On Thursday, students and faculty filled Winants hall to hear Dr. Talal Khan’s lecture: “Addiction, the Addict, and the Opioid Epidemic.” Dr. Khan graduated in 2000 from Dow Medical College in Karachi, Pakistan. He now works as a psychiatrist in Grand Rapids at Pine Rest Christian Mental Health Services and teaches at MSU’s medical school. He focuses on addiction and neurology. His lecture worked to challenge some of the preconceived notions that many hold about addiction and drug abuse.
Substance abuse has become so prevalent in the lives of Americans that when asked how many have been affected by it either directly or indirectly, practically every hand in the audience went up. Dr. Khan asked for another show of hands: Who believes addiction to be a disease? Who believes it to be a choice? All hands rose to indicate addiction is a disease. Dr. Khan then challenged the crowd. With one person dying from an overdose every 19 minutes, why are we not working to eradicate addictions as we would any other chronic disease?
Unfortunately, the addict is still marginalized. In society, they are viewed as “dirty” or “unsafe.” In the halls of hospitals, they are seen as manipulative and medication-seeking. The conundrum is that addiction typically begins within the doctor’s office. So how did this happen? How is it that the United States houses 80 percent of the world’s opioids? Dr. Khan offered two contributing factors. Americans as a whole have worked to alleviate discomfort and pain to the point that any suffering, physical or emotional, is unbearable. With the numbing effects of a substance, the addict quickly finds him or herself with a new normal that is euphoric. No longer does the natural baseline affect a neutral state. In addition, over prescription of opiates has driven many from clinics to the streets. This occurred in part because doctors’ ratings used to be evaluated based on a client’s self-reported level of pain post- appointment. Luckily, changes have been made to ensure that over-prescription becomes a thing of the past.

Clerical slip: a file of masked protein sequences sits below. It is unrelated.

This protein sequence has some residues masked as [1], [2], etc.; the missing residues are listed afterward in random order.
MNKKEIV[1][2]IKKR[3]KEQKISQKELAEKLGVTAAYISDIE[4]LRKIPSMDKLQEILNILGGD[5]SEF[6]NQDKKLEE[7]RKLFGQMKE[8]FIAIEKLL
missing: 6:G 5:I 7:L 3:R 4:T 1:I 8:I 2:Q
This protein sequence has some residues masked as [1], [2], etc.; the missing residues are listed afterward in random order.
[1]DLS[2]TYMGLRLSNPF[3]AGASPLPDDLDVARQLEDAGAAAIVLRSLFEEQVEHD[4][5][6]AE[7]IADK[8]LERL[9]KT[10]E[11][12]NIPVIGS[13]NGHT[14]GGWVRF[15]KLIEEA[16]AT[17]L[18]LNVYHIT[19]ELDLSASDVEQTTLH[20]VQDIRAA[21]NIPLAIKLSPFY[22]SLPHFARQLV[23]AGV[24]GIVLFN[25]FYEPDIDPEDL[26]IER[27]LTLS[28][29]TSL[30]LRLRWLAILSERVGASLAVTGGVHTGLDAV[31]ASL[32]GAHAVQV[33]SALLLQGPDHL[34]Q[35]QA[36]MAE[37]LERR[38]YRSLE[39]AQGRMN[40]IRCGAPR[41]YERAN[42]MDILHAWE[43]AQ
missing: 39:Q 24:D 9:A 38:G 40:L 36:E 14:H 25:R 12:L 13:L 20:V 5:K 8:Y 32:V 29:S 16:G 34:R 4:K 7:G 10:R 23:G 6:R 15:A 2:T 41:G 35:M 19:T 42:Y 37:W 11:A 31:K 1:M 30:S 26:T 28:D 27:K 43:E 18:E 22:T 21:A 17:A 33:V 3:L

Dr. Khan emphasized that not every person who tries a drug will become an addict. A person’s physiology interacts with a substance in a way that is unique to them. Dr. Khan advised that if a history of abuse or dependency runs in your family, it is especially important to stay away from substances. Of course, dependency on a drug can only occur if the reward pathway is stimulated. In short, you have the choice of whether or not you try a substance, but it is out of your control as to when or if you become addicted.
On Thursday, Dr. Khan pushed the Hope community to re-think the way we view an individual with addiction. Addiction is not the accumulation of a person’s wrongdoings, but instead a disease that reels a person in systematically, slowly eroding at one’s judgement and control centers.
One of the more poignant points within his talk was his emphasis on the reality that every encounter with a person suffering from opiate addiction may be your last interaction with the individual. Every addict has a story to tell and it is important to turn towards these people and listen, rather than turn away. Finding empathy, exercising compassion and embracing the person who is struggling to find joy, love and acceptance is your role in this epidemic.
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